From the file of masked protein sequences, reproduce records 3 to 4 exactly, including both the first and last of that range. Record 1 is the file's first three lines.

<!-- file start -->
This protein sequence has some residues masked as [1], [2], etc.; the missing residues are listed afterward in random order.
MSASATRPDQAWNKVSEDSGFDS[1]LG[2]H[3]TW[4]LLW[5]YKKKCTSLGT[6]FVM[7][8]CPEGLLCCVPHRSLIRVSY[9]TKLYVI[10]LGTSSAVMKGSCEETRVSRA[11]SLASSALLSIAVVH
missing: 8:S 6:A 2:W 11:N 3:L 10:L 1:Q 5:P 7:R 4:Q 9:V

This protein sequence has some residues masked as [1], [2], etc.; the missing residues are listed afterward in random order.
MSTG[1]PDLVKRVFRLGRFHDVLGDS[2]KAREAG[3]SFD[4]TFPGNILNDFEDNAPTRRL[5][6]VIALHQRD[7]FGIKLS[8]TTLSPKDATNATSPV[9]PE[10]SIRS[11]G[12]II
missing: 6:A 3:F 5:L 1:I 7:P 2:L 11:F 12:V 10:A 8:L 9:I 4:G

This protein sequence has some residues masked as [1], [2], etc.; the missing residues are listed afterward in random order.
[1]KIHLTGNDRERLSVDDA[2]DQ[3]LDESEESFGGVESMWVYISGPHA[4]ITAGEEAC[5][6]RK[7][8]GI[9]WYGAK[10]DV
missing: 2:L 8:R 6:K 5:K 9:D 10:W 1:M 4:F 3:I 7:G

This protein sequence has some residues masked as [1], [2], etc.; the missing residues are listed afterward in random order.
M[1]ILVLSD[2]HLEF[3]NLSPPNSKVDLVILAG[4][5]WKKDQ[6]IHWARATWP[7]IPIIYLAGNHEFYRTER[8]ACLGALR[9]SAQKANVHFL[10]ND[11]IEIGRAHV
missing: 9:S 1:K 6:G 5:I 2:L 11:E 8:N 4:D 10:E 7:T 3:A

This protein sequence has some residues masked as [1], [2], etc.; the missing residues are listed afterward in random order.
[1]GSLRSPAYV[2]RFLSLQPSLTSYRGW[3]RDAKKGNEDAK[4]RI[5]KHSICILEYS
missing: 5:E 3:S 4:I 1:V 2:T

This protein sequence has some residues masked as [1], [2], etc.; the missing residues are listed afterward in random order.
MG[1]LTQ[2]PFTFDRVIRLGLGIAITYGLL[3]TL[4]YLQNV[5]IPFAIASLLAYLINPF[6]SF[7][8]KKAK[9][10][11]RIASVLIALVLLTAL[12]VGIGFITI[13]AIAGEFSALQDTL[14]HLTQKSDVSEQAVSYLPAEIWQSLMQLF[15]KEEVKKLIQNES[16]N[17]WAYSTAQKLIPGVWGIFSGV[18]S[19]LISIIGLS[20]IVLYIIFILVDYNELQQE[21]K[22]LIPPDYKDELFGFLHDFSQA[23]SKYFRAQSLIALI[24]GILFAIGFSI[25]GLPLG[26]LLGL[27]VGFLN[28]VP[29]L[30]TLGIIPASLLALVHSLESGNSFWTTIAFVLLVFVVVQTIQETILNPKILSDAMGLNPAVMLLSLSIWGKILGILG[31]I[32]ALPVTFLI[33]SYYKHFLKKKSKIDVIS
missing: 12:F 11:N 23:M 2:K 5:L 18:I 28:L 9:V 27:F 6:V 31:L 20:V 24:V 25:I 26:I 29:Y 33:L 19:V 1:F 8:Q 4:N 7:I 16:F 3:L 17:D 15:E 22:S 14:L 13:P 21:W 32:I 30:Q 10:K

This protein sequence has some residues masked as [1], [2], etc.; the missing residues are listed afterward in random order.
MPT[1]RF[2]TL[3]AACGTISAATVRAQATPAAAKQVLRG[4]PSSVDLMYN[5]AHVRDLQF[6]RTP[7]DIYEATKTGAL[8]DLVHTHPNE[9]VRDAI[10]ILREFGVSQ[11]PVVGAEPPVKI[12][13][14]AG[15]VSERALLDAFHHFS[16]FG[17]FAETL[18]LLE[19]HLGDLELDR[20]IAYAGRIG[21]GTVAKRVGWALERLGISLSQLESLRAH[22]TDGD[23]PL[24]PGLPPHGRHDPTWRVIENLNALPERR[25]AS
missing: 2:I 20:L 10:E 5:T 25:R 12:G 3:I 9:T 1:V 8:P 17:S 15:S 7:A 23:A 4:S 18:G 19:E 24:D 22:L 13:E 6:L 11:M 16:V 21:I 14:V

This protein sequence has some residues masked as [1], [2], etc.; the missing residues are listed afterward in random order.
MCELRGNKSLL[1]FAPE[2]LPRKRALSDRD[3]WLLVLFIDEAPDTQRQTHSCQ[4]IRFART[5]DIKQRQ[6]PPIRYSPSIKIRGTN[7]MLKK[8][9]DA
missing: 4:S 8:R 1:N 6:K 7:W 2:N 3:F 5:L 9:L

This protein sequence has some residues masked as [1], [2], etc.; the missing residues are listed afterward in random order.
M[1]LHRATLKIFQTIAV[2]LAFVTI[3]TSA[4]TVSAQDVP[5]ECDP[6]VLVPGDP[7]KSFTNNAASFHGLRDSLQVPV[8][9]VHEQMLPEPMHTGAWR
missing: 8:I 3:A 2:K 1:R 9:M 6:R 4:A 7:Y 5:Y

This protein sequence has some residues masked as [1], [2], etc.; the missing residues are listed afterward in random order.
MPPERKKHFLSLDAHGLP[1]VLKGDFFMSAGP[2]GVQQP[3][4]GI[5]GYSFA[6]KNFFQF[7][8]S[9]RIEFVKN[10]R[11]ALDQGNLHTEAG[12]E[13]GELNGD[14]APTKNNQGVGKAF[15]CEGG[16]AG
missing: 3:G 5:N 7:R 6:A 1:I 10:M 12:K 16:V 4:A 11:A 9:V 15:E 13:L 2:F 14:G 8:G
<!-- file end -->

This protein sequence has some residues masked as [1], [2], etc.; the missing residues are listed afterward in random order.
[1]KIHLTGNDRERLSVDDA[2]DQ[3]LDESEESFGGVESMWVYISGPHA[4]ITAGEEAC[5][6]RK[7][8]GI[9]WYGAK[10]DV
missing: 2:L 8:R 6:K 5:K 9:D 10:W 1:M 4:F 3:I 7:G

This protein sequence has some residues masked as [1], [2], etc.; the missing residues are listed afterward in random order.
M[1]ILVLSD[2]HLEF[3]NLSPPNSKVDLVILAG[4][5]WKKDQ[6]IHWARATWP[7]IPIIYLAGNHEFYRTER[8]ACLGALR[9]SAQKANVHFL[10]ND[11]IEIGRAHV
missing: 9:S 1:K 6:G 5:I 2:L 11:E 8:N 4:D 10:E 7:T 3:A